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Immigration & EU workers: Putting Brexit back on the agenda

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In the midst of Covid-19 and business continuity planning, it is important that employers and particularly HR teams do not lose sight of the other pressing issue – Brexit and in particular the impact this will have on the workforce.

With fears of further waves of Covid-19, especially as winter draws near, many businesses are struggling to focus on anything else. But, with only four months to go till the UK departs from the EU, how many employers have dropped the ball? Research released by the CBI has revealed that one in five businesses are less prepared for Brexit now than at the start of the year due to Covid-19. Half of businesses are no more prepared for our departure than they were at the start of the year. Lastly and perhaps this is the most cause for concern, 21% of respondents said that their Brexit preparations had actually derailed since the start of the year.
 
Brexit and the impact it will have on non-native workers has winners and losers. For those who are already sponsor license holders, there will be certain advantages when the UK's new points based immigration system kicks in: a lower minimum salary level, an increase in roles available to sponsor and no advertising requirement. However industries dependent on a consistent influx of EU workers, such as hospitality, retail, manufacturing and construction etc are likely to be the most impacted as the numbers of EU workers in the UK declines. In particular a key feature of the new immigration system is that EU nationals will require sponsorship in the same way as non-EU nationals. The UK's departure could potentially raise a lot of questions and doubts over the stability of their workforce.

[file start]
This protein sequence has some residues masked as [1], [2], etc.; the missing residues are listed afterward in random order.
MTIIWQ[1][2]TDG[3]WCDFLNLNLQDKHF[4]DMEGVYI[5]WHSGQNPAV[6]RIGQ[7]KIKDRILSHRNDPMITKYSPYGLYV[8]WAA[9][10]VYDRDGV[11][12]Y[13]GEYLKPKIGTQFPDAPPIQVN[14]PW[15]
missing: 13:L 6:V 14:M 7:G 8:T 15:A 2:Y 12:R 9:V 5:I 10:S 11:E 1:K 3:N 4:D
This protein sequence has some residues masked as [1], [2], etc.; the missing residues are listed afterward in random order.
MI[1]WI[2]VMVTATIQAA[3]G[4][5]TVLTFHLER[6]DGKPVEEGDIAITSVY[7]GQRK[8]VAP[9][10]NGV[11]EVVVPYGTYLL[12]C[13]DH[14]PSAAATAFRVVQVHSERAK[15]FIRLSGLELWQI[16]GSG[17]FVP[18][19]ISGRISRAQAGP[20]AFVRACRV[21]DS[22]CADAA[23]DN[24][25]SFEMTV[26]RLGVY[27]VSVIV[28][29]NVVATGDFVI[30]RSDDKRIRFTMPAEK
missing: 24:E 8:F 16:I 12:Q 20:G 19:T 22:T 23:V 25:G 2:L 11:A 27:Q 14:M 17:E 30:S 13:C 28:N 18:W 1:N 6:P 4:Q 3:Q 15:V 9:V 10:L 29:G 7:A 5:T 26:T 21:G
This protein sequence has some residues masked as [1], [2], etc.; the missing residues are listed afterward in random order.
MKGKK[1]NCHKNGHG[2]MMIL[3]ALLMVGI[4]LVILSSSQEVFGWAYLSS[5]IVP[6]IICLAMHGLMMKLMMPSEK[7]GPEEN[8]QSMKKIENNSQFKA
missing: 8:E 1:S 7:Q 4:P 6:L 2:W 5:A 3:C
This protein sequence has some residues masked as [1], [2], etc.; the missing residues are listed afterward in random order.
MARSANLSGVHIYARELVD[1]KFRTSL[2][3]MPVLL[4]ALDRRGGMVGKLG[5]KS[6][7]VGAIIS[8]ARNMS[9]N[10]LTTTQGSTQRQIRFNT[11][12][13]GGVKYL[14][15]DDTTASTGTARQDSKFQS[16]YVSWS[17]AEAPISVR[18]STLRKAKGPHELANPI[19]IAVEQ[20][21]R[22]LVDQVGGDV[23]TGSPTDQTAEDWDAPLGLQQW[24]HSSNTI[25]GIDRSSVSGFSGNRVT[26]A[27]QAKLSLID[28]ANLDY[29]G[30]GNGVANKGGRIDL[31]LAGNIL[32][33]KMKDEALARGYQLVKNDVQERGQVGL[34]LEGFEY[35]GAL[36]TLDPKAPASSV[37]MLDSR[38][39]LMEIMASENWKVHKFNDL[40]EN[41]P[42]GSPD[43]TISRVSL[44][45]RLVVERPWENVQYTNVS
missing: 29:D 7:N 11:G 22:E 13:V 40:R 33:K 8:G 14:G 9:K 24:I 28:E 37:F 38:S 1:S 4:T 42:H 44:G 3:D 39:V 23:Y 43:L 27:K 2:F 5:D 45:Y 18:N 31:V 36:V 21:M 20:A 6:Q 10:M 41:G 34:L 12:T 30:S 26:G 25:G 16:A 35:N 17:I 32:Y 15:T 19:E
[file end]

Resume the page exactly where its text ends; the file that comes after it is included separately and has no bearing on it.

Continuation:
Now while Brexit is a multifaceted complex issue and although we officially Brexited on 31 January 2020, the UK still has no clarity on whether we will exit with or without a deal. The transition period is due to end on 31 December 2020. On 1 January 2021, the UK's Australian style points based immigration system will kick in, marking the most significant developments in UK immigration law in 40 years. This is important as there are certain things that employers who rely on EU workers can and should get in place before this cut-off date.
 
With not long to go, let's look at the key actions HR can do now to make the transition easier.
 
EU settlement scheme – sooner rather than later
 
The quickest way for employers to safeguard the future of their workforce and keep their trained workers is to communicate with staff regarding the EU settlement scheme, the scheme introduced to allow EU, EEA and Swiss citizens to continue living and working in the UK after the cut off period of 30 June 2021. It is the responsibility of the individual to make their application to the Scheme, which means employers cannot require them to apply before the cut-off date and cannot require them to provide proof of applying. However it seems best for HR teams for them to ask employees if they are willing to share whether they have applied and if they are willing to share proof of their status once it is in place. HR teams should in the meantime analyse what roles and which areas of the business are likely to suffer.